The Lexham Syntactic Greek New Testament
The Lexham Syntactic Greek New Testament contains the first complete syntactic analysis of the Greek New Testament, annotating the semantic force of every word in its given context. The idea for this ground-breaking project originated from Dr. Albert Lukaszewski, who set this project in motion. Six years later, and with the combined help of Drs. Mark Dubis and J. Ted Blakley, the project was brought to completion.
The Lexham Syntactic Greek New Testament allows students, pastors, and teachers familiar with the Greek grammars by Wallace, Robertson, BDF, and others to not only find an analysis of a given NT word, but also to comprehensively search for comparable instances using the search interface. Each sentence in the text is analyzed and hierarchically arranged into clauses and phrases. Each word is analyzed for its syntactic force to determine the role it plays in its current context. Words that are related to each other (e.g., adjectives describing specific nouns) are also noted. Also included is a full morphology along with lexical analysis.
The editors provided annotation for the project as follows:
Albert Lukaszewski, Ph.D., General Editor
Romans, 1 & 2 Corinthians, Galatians, Ephesians, Philippians, Colossians, 1 & 2 Thessalonians, Hebrews, James, 1 & 2 Peter, 1–3 John, Jude, Revelation
Mark Dubis, Ph.D., Contributing Editor
Matthew, John, 1 & 2 Timothy, Titus, Philemon
J. Ted Blakley, Ph.D., Contributing Editor
Mark, Luke, Acts
We are grateful to these scholars for their contributions and particularly to Dr. Albert Lukaszewski. For the first time ever, both students and scholars have access to a complete annotation of the Greek New Testament that uses traditional terminology in its descriptions.
The following resources are included: The Lexham Syntactic Greek New Testament, The Lexham Syntactic Greek New Testament: Sentence Analysis, The Lexham Syntactic Greek New Testament: Expansions and Annotations, The Lexham Syntactic Greek New Testament: Glossary.
The Lexham Syntactic Greek New Testament
This portion is referred to as the “running text” and uses the text of the Nestle-Aland 27th Greek New Testament. It is displayed in clausal hierarchy form, easily illustrating the depth of analysis provided in the text.
The running text is also tagged as an interlinear and includes the NA27 text, as well as the Greek Lemma, Morphology, and Literal Translation for each word.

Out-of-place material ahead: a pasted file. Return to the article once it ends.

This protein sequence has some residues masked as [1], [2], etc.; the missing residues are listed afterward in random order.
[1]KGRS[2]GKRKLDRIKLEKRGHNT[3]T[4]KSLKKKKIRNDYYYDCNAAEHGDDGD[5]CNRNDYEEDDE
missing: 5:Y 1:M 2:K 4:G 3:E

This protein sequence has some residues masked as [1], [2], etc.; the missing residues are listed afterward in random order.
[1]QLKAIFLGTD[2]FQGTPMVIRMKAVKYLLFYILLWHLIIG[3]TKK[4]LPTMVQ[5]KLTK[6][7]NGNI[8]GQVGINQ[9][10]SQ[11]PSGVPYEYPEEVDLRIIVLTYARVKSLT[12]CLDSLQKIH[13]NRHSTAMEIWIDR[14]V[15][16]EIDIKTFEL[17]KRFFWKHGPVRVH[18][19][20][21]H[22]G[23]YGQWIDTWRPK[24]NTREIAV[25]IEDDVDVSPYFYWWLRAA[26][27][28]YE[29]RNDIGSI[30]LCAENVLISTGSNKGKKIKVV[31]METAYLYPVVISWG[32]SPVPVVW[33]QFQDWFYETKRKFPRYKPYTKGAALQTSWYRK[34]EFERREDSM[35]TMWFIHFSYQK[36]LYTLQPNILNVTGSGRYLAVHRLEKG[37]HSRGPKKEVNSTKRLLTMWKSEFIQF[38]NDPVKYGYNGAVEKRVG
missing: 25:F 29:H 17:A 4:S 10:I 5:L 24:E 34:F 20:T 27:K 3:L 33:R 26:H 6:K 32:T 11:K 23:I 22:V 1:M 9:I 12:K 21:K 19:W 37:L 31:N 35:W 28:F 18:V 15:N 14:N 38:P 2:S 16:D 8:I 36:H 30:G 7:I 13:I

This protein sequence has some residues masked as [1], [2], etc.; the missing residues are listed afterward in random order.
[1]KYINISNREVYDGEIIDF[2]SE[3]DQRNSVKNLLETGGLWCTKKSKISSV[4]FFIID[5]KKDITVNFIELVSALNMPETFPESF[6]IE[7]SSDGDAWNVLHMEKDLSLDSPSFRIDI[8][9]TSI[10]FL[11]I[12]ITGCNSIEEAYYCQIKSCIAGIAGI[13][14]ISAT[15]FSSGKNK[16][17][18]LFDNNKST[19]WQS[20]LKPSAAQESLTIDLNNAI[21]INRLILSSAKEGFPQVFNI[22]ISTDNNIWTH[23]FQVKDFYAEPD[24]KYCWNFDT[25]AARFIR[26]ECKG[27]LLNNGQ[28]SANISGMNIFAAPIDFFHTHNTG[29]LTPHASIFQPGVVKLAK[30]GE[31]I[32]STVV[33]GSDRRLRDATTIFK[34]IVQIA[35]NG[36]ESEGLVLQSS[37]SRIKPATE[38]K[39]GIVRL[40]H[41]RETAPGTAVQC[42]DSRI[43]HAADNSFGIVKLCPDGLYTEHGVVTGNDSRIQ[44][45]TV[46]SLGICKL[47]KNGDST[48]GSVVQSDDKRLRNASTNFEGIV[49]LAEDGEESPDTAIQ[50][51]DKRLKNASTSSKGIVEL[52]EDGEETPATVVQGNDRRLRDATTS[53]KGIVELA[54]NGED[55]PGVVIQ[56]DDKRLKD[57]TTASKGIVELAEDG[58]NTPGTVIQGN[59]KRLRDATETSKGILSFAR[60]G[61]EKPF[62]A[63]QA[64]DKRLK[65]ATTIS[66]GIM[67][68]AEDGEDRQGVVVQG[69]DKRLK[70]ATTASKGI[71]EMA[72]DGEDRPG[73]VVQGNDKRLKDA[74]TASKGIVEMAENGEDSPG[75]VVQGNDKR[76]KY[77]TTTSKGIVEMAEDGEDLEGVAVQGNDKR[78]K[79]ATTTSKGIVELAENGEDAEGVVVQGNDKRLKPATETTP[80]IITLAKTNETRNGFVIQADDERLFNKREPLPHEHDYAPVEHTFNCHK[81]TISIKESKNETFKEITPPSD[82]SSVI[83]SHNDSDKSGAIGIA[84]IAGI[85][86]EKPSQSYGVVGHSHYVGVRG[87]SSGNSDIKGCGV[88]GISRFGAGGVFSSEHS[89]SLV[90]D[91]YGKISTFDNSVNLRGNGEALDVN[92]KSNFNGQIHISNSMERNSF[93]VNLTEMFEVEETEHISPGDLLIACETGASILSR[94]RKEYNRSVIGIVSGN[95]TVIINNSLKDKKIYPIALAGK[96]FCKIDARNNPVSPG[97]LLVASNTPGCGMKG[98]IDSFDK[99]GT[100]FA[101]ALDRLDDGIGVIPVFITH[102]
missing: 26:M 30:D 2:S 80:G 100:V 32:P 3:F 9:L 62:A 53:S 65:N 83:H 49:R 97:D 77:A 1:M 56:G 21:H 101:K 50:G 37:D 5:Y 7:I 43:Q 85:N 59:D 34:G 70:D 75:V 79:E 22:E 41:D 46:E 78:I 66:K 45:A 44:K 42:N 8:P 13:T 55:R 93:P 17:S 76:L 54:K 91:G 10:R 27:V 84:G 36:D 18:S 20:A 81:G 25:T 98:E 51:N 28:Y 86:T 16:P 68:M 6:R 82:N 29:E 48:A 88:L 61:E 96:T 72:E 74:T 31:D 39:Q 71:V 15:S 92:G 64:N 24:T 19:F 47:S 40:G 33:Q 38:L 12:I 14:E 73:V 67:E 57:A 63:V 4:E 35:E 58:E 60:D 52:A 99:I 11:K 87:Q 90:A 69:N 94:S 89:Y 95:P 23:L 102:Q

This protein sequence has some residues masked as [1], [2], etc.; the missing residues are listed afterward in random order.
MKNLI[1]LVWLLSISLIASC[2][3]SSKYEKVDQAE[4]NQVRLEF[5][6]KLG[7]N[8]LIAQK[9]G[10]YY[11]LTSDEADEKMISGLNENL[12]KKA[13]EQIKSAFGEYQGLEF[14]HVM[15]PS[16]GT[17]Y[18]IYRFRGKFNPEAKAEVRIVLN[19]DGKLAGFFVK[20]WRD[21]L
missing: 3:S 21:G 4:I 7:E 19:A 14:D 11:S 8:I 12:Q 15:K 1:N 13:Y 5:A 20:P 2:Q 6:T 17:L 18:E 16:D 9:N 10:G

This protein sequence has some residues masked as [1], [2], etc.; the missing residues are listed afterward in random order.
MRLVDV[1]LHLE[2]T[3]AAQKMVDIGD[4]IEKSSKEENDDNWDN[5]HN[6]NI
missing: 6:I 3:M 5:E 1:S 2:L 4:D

The Lexham SGNT: Expansions and Annotations
This resource is designed to convey relationships between words in a textual manner by providing text detailing each word’s positioning in the current clause, explaining its syntactic force, and listing the relationships the word has with other words in the clause.
The ability to move beyond the clausal outline and begin to identify how words interact with each other is significant. Linguistic relationships are often hard to define and therefore make analysis very difficult. The Expansions and Annotations section of the Lexham SGNT provides these details that help you move through this difficult task.
The Lexham SGNT: Sentence Analysis
Combining the morphological and syntactical data of the “running text” and Expansions and Annotations, the Lexham SGNT Sentence Analysis completes this resource by providing users with a visualization of the clause and sentence. Using syntax and word relationships to chart the structure of a clause, the Sentence Analysis tool is a great way to picture the interrelations of the pieces of a text.
The Lexham SGNT: Glossary
This glossary greatly benefits the Lexham SGNT user by providing clear definitions for terms used in syntactic and morphological analysis. This resource incorporates with the rest of the Lexham SGNT by providing quick reference information on the various parts of speech and clausal terminology that this resource uses to analyze the Greek text.
Using the Lexham Syntactic Greek New Testament
As mentioned above, the Lexham SGNT serves as a reverse interlinear text in your Logos Bible Software library. This means that it contains morphological data, syntactical tagging, and clausal analysis that will provide you with excellent visualizations for studying the Greek text, as well as syntactical and morphological searching capabilities based on the information coded into the work.
Also, it serves as a tool for studying word relationships and specific parts of speech as you read through the New Testament. By combining the resources mentioned above (the “running text”, Expansions and Annotations, and Sentence Analysis) the Lexham SGNT becomes a complete resource for studying sentence structure. You can set up mouse-over options in this resource to display parts of speech information about each word in the text, allowing you to study the word relationships and sentence structure of the text based on their annotations. Basically, this means that even if you don’t know Greek, you can understand how a Greek sentence fits together and how words interrelate, all through using this resource.
This resource integrates into the new Exegetical Guide report and throughout Logos 4.
The following links provide more in depth information about the syntax tools included in this resource and in Logos 4:
- Why Syntax Matters...to You! - Web article
- Differences in Syntax Searches and Morphology Searches - Logos blog post
- http://blog.logos.com - Daily updates on the newest tools for Logos Bible Software
- Syntactic Force Annotations using the Lexham Greek New Testament
- Syntax Crash Course PDF